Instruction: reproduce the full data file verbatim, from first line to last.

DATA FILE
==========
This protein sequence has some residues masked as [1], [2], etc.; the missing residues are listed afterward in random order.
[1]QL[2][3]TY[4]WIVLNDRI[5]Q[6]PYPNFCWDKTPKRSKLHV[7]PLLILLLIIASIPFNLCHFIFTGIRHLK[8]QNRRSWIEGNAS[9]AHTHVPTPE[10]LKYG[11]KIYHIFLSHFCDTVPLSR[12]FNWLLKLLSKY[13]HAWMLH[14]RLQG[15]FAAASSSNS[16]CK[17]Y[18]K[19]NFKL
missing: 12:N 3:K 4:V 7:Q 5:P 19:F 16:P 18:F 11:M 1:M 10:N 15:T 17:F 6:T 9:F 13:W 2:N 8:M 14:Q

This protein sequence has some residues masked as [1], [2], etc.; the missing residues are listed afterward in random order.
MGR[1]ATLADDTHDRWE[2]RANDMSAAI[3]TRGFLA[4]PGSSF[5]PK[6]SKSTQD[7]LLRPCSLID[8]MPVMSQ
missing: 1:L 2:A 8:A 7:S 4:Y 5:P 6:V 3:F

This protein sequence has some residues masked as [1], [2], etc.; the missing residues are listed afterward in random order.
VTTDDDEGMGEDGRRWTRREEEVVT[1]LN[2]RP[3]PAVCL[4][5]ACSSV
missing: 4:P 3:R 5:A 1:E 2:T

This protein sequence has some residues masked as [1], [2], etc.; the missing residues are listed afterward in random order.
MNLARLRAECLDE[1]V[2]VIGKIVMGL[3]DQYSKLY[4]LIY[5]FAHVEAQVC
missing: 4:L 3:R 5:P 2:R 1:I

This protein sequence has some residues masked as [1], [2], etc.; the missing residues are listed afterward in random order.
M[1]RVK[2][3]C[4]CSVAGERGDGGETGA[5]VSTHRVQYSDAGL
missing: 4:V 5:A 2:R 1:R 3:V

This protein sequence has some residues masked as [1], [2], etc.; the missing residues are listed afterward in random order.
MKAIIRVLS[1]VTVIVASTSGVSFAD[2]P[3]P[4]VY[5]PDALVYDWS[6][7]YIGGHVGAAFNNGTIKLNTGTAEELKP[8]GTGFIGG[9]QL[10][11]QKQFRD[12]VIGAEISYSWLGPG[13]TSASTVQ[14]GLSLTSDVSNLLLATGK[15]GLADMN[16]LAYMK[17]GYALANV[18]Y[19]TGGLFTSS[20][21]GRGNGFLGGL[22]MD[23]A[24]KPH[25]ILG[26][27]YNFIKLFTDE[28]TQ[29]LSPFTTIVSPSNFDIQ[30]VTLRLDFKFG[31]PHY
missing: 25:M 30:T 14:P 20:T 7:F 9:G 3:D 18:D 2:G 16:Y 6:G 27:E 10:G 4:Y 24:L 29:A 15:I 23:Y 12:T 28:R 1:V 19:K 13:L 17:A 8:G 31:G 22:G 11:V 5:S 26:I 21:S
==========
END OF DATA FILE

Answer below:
This protein sequence has some residues masked as [1], [2], etc.; the missing residues are listed afterward in random order.
[1]QL[2][3]TY[4]WIVLNDRI[5]Q[6]PYPNFCWDKTPKRSKLHV[7]PLLILLLIIASIPFNLCHFIFTGIRHLK[8]QNRRSWIEGNAS[9]AHTHVPTPE[10]LKYG[11]KIYHIFLSHFCDTVPLSR[12]FNWLLKLLSKY[13]HAWMLH[14]RLQG[15]FAAASSSNS[16]CK[17]Y[18]K[19]NFKL
missing: 12:N 3:K 4:V 7:Q 5:P 19:F 16:P 18:F 11:M 1:M 10:N 15:T 17:F 6:T 9:F 13:W 2:N 8:M 14:Q

This protein sequence has some residues masked as [1], [2], etc.; the missing residues are listed afterward in random order.
MGR[1]ATLADDTHDRWE[2]RANDMSAAI[3]TRGFLA[4]PGSSF[5]PK[6]SKSTQD[7]LLRPCSLID[8]MPVMSQ
missing: 1:L 2:A 8:A 7:S 4:Y 5:P 6:V 3:F

This protein sequence has some residues masked as [1], [2], etc.; the missing residues are listed afterward in random order.
VTTDDDEGMGEDGRRWTRREEEVVT[1]LN[2]RP[3]PAVCL[4][5]ACSSV
missing: 4:P 3:R 5:A 1:E 2:T

This protein sequence has some residues masked as [1], [2], etc.; the missing residues are listed afterward in random order.
MNLARLRAECLDE[1]V[2]VIGKIVMGL[3]DQYSKLY[4]LIY[5]FAHVEAQVC
missing: 4:L 3:R 5:P 2:R 1:I

This protein sequence has some residues masked as [1], [2], etc.; the missing residues are listed afterward in random order.
M[1]RVK[2][3]C[4]CSVAGERGDGGETGA[5]VSTHRVQYSDAGL
missing: 4:V 5:A 2:R 1:R 3:V

This protein sequence has some residues masked as [1], [2], etc.; the missing residues are listed afterward in random order.
MKAIIRVLS[1]VTVIVASTSGVSFAD[2]P[3]P[4]VY[5]PDALVYDWS[6][7]YIGGHVGAAFNNGTIKLNTGTAEELKP[8]GTGFIGG[9]QL[10][11]QKQFRD[12]VIGAEISYSWLGPG[13]TSASTVQ[14]GLSLTSDVSNLLLATGK[15]GLADMN[16]LAYMK[17]GYALANV[18]Y[19]TGGLFTSS[20][21]GRGNGFLGGL[22]MD[23]A[24]KPH[25]ILG[26][27]YNFIKLFTDE[28]TQ[29]LSPFTTIVSPSNFDIQ[30]VTLRLDFKFG[31]PHY
missing: 25:M 30:T 14:P 20:T 7:F 9:G 3:D 18:D 2:G 16:Y 6:G 27:E 10:G 4:Y 24:L 29:A 15:I 23:Y 12:T 28:R 1:V 19:K 13:L 17:A 8:G 31:G 22:G 11:V 5:S 26:I 21:S